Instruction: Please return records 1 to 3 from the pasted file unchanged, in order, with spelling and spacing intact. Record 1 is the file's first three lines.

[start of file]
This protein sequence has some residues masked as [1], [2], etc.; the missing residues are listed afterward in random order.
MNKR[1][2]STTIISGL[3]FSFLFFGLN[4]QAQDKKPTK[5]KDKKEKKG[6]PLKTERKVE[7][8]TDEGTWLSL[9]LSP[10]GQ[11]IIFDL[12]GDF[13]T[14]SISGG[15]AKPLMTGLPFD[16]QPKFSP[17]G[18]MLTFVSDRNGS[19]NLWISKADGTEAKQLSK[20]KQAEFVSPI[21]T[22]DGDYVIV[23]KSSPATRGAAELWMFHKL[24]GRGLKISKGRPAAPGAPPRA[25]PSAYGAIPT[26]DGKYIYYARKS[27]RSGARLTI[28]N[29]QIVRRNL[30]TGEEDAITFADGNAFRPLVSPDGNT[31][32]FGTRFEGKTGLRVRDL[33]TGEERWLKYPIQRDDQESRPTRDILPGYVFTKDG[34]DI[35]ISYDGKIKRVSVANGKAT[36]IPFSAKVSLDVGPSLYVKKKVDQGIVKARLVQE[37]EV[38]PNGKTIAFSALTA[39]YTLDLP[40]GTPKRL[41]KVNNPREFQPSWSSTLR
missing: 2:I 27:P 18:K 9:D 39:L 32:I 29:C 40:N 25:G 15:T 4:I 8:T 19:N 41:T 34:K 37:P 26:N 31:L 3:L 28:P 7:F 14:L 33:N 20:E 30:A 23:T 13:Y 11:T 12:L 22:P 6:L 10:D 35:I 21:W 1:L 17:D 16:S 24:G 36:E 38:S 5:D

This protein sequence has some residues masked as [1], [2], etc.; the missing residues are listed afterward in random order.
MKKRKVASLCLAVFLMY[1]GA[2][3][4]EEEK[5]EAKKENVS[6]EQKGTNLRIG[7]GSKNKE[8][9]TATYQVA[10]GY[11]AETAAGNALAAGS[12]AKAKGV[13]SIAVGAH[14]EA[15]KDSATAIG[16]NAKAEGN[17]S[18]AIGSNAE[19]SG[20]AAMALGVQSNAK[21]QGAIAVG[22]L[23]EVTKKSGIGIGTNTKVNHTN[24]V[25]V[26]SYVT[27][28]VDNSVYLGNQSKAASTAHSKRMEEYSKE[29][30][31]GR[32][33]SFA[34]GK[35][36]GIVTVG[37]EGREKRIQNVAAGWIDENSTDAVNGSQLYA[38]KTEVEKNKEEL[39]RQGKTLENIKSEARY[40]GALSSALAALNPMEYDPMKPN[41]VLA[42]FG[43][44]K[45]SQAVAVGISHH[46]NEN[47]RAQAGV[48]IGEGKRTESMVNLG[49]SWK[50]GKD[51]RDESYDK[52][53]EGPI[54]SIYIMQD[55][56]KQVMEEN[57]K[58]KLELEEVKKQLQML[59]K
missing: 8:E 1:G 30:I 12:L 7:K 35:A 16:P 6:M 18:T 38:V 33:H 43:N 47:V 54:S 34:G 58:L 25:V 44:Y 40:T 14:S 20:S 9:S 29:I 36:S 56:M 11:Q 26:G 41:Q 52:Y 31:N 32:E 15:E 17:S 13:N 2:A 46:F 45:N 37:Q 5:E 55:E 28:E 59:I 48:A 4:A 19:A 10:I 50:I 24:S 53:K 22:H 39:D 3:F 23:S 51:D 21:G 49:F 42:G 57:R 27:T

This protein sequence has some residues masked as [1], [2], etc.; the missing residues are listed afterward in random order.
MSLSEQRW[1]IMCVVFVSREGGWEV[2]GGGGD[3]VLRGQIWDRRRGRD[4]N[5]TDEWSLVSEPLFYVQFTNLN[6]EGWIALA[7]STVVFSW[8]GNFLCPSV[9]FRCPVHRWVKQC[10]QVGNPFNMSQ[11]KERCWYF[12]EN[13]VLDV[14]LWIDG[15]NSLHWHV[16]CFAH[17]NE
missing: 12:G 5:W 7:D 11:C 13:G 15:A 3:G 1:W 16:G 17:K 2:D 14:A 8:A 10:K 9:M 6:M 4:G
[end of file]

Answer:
This protein sequence has some residues masked as [1], [2], etc.; the missing residues are listed afterward in random order.
MNKR[1][2]STTIISGL[3]FSFLFFGLN[4]QAQDKKPTK[5]KDKKEKKG[6]PLKTERKVE[7][8]TDEGTWLSL[9]LSP[10]GQ[11]IIFDL[12]GDF[13]T[14]SISGG[15]AKPLMTGLPFD[16]QPKFSP[17]G[18]MLTFVSDRNGS[19]NLWISKADGTEAKQLSK[20]KQAEFVSPI[21]T[22]DGDYVIV[23]KSSPATRGAAELWMFHKL[24]GRGLKISKGRPAAPGAPPRA[25]PSAYGAIPT[26]DGKYIYYARKS[27]RSGARLTI[28]N[29]QIVRRNL[30]TGEEDAITFADGNAFRPLVSPDGNT[31][32]FGTRFEGKTGLRVRDL[33]TGEERWLKYPIQRDDQESRPTRDILPGYVFTKDG[34]DI[35]ISYDGKIKRVSVANGKAT[36]IPFSAKVSLDVGPSLYVKKKVDQGIVKARLVQE[37]EV[38]PNGKTIAFSALTA[39]YTLDLP[40]GTPKRL[41]KVNNPREFQPSWSSTLR
missing: 2:I 27:P 18:K 9:D 39:L 32:I 29:C 40:N 25:G 15:T 4:I 8:T 19:N 41:T 34:K 37:P 26:N 31:L 3:L 28:P 7:F 14:L 33:N 20:E 30:A 23:T 13:Y 11:T 12:L 22:P 6:L 10:D 35:I 21:W 1:L 17:D 16:S 24:G 36:E 38:S 5:D

This protein sequence has some residues masked as [1], [2], etc.; the missing residues are listed afterward in random order.
MKKRKVASLCLAVFLMY[1]GA[2][3][4]EEEK[5]EAKKENVS[6]EQKGTNLRIG[7]GSKNKE[8][9]TATYQVA[10]GY[11]AETAAGNALAAGS[12]AKAKGV[13]SIAVGAH[14]EA[15]KDSATAIG[16]NAKAEGN[17]S[18]AIGSNAE[19]SG[20]AAMALGVQSNAK[21]QGAIAVG[22]L[23]EVTKKSGIGIGTNTKVNHTN[24]V[25]V[26]SYVT[27][28]VDNSVYLGNQSKAASTAHSKRMEEYSKE[29][30][31]GR[32][33]SFA[34]GK[35][36]GIVTVG[37]EGREKRIQNVAAGWIDENSTDAVNGSQLYA[38]KTEVEKNKEEL[39]RQGKTLENIKSEARY[40]GALSSALAALNPMEYDPMKPN[41]VLA[42]FG[43][44]K[45]SQAVAVGISHH[46]NEN[47]RAQAGV[48]IGEGKRTESMVNLG[49]SWK[50]GKD[51]RDESYDK[52][53]EGPI[54]SIYIMQD[55][56]KQVMEEN[57]K[58]KLELEEVKKQLQML[59]K
missing: 8:E 1:G 30:I 12:L 7:K 35:A 16:P 6:M 18:T 38:V 33:H 43:N 47:V 54:S 34:G 58:L 25:V 44:Y 40:T 14:S 20:S 9:S 29:I 36:S 56:M 11:Q 26:G 41:Q 52:Y 31:N 32:E 15:E 17:S 13:N 2:A 46:F 45:N 37:Q 5:E 55:E 28:E 59:I 48:A 4:A 19:A 10:I 50:I 24:S 53:K 22:H 39:D 3:F 23:S 51:D 21:G 49:F 42:G 57:R 27:T

This protein sequence has some residues masked as [1], [2], etc.; the missing residues are listed afterward in random order.
MSLSEQRW[1]IMCVVFVSREGGWEV[2]GGGGD[3]VLRGQIWDRRRGRD[4]N[5]TDEWSLVSEPLFYVQFTNLN[6]EGWIALA[7]STVVFSW[8]GNFLCPSV[9]FRCPVHRWVKQC[10]QVGNPFNMSQ[11]KERCWYF[12]EN[13]VLDV[14]LWIDG[15]NSLHWHV[16]CFAH[17]NE
missing: 12:G 5:W 7:D 11:C 13:G 15:A 3:G 1:W 16:G 17:K 2:D 14:A 8:A 10:K 9:M 6:M 4:G